A 2012 study by researchers at the Regional Neurosciences Centre in Newcastle found inversion tables reduced the need for operations among people with sciatica and back pain to 23% compared with patients who hadn’t spent time upturned. Overall, patients who practise the approach are around 70.5% less likely to need a back operation the long term, the doctors found.
Experts are cautious about recommending it for everyone with back pain. “It’s something that comes in and out of fashion and the last time inversion boots were in vogue in the 1990s we noticed a sharp rise in unusual injuries that were very specific to approach,” says physiotherapist Sammy Margo.
“People were over-pulling discs that had become badly compressed and they were being stretched and pulled in the wrong direction. They ended up with a more severe problem than they first had in many cases. It’s fair to say that we are all probably even more sedentary then than we were 25 years ago, so our backs are probably in a worse state. And an excessive amount of hanging is not a good thing.”
It’s not good either for anyone who is pregnant, has high or low blood pressure or for the elderly who have fewer balance receptors.
That’s not to say the rest of us shouldn’t spend some time at least partially upside down. There are simple moves we can do at home to iron out our posture. Lying on a table or kitchen surface and allowing your body to hang down is a good one. As is hanging by your fingertips from a door frame. And while you are hanging, try moving and stretching. Christian has me doing side-turns on the Teeter which are something of a challenge given the gravitational pull.
One of the reasons anti-gravity yoga has proven such a hit in gyms is because exercises are so much more challenging when you are suspended mid-air. Some trainers think one inverted sit-up in which you try to touch your feet when you are upside down is worth ten ordinary crunches on the ground. When you are inverted, you have to raise the head, which is heavy, and really use your core strength to perform moves.
Elite cyclists, footballers and athletes are increasingly using inversion tables for core-strengthening routines and the latest fitness incarnation from the US are ‘Rope Wall Yoga’ and ‘Off The Wall Yoga’ in which participants hang upside down off a modified climbing wall while wearing a set of ropes or a harness. With hips and buttocks secured by the straps, an instructor guides you through a series of poses that let the spine relax and hang down to the floor. Expect to see them here later this year.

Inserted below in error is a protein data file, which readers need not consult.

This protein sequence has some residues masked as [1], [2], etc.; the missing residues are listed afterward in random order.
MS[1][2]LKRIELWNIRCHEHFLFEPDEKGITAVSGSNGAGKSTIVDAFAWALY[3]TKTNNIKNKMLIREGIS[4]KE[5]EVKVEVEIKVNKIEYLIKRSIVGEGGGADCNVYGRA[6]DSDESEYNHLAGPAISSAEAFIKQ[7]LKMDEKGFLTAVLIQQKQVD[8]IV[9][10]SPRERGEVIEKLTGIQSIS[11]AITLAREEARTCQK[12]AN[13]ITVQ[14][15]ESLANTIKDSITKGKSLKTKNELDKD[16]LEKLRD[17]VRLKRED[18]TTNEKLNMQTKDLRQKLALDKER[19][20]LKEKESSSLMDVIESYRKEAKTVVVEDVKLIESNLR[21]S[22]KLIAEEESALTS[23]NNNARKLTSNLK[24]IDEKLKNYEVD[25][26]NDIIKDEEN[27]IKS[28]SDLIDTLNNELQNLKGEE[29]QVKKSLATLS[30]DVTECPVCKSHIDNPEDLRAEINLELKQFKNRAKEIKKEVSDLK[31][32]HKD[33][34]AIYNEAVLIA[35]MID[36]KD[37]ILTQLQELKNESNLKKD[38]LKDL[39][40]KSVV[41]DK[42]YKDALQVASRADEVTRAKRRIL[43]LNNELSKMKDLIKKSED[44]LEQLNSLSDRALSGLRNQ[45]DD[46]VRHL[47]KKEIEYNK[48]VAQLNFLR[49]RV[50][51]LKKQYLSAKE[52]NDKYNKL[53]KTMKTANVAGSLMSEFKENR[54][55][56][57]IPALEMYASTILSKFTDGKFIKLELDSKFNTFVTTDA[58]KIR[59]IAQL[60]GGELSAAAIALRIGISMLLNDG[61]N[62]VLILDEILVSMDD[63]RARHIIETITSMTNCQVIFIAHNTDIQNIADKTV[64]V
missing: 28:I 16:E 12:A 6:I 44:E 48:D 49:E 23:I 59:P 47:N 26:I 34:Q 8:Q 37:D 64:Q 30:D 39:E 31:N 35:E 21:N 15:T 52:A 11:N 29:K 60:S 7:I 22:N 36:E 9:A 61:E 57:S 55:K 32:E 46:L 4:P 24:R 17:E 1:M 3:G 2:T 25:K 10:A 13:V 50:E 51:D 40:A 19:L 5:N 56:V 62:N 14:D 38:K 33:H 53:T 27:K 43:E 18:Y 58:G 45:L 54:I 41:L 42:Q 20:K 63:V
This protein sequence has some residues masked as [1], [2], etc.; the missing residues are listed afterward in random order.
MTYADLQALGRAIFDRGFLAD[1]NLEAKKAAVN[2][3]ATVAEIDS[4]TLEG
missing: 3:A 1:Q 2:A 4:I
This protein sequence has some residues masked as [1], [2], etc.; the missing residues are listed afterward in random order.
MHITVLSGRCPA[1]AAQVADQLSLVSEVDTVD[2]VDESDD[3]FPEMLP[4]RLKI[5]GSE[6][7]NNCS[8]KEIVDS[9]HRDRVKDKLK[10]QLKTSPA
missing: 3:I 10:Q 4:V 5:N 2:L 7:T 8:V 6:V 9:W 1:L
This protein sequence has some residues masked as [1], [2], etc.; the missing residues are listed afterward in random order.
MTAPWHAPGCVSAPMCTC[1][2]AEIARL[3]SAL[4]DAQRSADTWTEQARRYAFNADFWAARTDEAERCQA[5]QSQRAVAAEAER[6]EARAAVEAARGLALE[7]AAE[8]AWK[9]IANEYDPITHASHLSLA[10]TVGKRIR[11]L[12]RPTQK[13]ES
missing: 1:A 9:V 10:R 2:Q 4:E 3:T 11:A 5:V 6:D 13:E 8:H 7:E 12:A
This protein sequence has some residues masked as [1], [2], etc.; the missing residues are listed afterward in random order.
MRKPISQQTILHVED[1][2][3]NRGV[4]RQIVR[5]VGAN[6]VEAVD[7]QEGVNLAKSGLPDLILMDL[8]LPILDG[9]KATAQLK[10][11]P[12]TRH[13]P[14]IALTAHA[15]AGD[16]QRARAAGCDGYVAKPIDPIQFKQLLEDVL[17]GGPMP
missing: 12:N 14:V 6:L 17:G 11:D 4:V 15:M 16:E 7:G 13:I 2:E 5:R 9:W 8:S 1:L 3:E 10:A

I can see how the exercises might work and my spine certainly felt elongated by the time I was tipped back up. Having emerged with the complexion of a boiled red cabbage, I remain to be convinced of its ability to rejuvenate the appearance of your skin but I am prepared give it another go.
I reckon it’s a trend that will be hanging around for some time.
www.Gymequipmentireland.ie for Teeter tables and gravitational boots; www.antigravityyoga.ie ; www.riverviewclinic.ie
* AntiGravity yoga was developed by Christopher Harrison who found traditional yoga moves hard on his injured wrists so performed them in 9ft of fabric suspended from the ceiling.
* Britney Spears, Mariah Carey, and Pink are all fans of upside down yoga.
* A red face when you hang upside down in any way is almost inevitable, the result of the increased blood flow and dilation of the capillaries, which proponents say brings more oxygen to the brain, eyes, skin and hair.
* Some discomfort at first is common (though not risky). Small studies have shown the brain is 7% more efficient and 14% more accurate in cerebral tests after regular inversion workouts.
* Patients who use inversions tables are about 70.5% less likely to need a back operation the long term, one study found.
* Gravity boots are issued to new recruits by the US army and are used to “reverse” the damage done to their bodies during their demanding training.